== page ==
It wasn’t particularly nice of him to demand that she come to Los Angeles, and he knew it. She had her friends, her sister, and all of Sunnydale depending upon her presence up north. She probably had classes and a boyfriend, and perhaps even a job. He had no connections of any kind, personal or professional. She had a plethora of things tying her to Sunnydale, making it difficult for her to get away; he had nothing to keep him here other than his pride. But that was a heavy anchor. If she wanted to talk to him, then she would come here and do it on his terms. Yes, it was petty, but he no longer gave a shit. Actually, he rather enjoyed being petty.

The nurse tapped him on the shoulder, to pull him out of his daydream. “Would Saturday afternoon be alright with you, Mr. Wyndam-Price?” Wesley nodded. The nurse listened for another moment and then added, “She’ll call and let you know the exact time to expect her. She needs to check out the bus schedule first.”

Shit. She didn’t have a car? He liked being petty, but he was too new at it to go this far yet. Wesley couldn’t permit her to take a four-hour bus drive to dance attendance upon him, not when he had a motorcycle. It just wasn’t in him. He quickly jotted down a note and passed it to Nurse Wells.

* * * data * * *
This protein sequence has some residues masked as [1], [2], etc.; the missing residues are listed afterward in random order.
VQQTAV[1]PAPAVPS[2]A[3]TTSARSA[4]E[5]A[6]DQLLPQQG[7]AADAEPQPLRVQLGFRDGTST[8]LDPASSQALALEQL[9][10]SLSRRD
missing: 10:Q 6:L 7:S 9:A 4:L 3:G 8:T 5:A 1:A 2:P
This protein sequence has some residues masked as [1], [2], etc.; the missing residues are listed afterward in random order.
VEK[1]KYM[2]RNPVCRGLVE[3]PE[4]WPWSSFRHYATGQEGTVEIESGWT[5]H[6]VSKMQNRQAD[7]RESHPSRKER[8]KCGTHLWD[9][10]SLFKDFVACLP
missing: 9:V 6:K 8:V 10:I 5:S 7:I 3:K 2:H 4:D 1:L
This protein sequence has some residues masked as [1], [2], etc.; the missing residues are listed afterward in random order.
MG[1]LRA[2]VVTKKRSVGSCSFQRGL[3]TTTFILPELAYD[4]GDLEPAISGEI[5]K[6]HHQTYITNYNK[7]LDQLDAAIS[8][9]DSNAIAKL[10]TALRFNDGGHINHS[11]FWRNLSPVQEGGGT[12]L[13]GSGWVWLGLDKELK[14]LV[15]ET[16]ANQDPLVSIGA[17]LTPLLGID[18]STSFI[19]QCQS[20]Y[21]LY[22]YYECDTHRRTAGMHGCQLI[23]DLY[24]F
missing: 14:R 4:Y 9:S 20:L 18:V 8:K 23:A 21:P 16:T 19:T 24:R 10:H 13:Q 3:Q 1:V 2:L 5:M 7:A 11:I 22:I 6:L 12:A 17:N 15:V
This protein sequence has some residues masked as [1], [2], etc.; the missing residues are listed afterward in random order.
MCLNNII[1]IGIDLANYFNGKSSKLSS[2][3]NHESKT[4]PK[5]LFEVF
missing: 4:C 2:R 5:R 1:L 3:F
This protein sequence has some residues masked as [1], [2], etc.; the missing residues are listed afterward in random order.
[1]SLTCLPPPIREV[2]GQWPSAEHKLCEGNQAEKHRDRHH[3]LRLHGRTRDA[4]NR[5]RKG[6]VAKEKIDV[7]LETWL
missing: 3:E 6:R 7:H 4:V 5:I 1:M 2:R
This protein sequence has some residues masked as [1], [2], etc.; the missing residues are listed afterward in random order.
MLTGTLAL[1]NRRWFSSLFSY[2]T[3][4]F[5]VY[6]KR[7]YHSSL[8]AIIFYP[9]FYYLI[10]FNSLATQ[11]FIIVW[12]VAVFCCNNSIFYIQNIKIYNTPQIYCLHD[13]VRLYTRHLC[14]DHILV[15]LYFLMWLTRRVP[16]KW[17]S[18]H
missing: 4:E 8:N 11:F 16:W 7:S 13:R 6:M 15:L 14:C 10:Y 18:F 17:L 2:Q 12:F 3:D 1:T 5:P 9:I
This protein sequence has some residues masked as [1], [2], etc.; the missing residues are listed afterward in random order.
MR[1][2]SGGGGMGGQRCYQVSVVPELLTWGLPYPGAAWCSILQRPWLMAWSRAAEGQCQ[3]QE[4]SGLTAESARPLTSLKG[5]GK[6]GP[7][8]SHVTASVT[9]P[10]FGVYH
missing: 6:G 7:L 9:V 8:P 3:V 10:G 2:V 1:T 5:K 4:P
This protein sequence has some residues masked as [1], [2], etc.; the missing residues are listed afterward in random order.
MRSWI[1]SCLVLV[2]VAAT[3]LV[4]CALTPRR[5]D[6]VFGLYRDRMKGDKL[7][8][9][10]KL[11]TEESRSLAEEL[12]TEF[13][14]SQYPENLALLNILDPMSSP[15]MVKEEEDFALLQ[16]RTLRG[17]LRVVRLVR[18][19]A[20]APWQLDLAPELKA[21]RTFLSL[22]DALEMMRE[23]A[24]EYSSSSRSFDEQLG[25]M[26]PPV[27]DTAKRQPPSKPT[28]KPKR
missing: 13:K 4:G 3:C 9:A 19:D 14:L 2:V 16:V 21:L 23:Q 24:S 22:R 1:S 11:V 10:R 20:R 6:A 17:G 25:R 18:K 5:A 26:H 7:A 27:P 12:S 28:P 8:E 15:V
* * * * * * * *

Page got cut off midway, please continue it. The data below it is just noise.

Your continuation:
“Never mind, dear. Mr. Wyndam-Price says that he’ll come up there. Expect him around 11:00 tonight.” A short pause this time. “Alright, Ms. Summers. I’ll tell him. Good bye, dear.” The nurse hung up the phone and turned towards him. “Your lady friend said that that would be fine. She’ll have a room made up for you, though she won’t be there herself. She added that if you want to find her, she’ll be on the clock, whatever that means. “

Wesley nodded. He had a rather good idea.


” How shall I go in peace and without sorrow?
Nay, not without a wound in the spirit shall I leave this city.
Long were the days of pain I have spent within its walls, and long were the nights of aloneness;
And who can depart from his pain and his aloneness without regret?”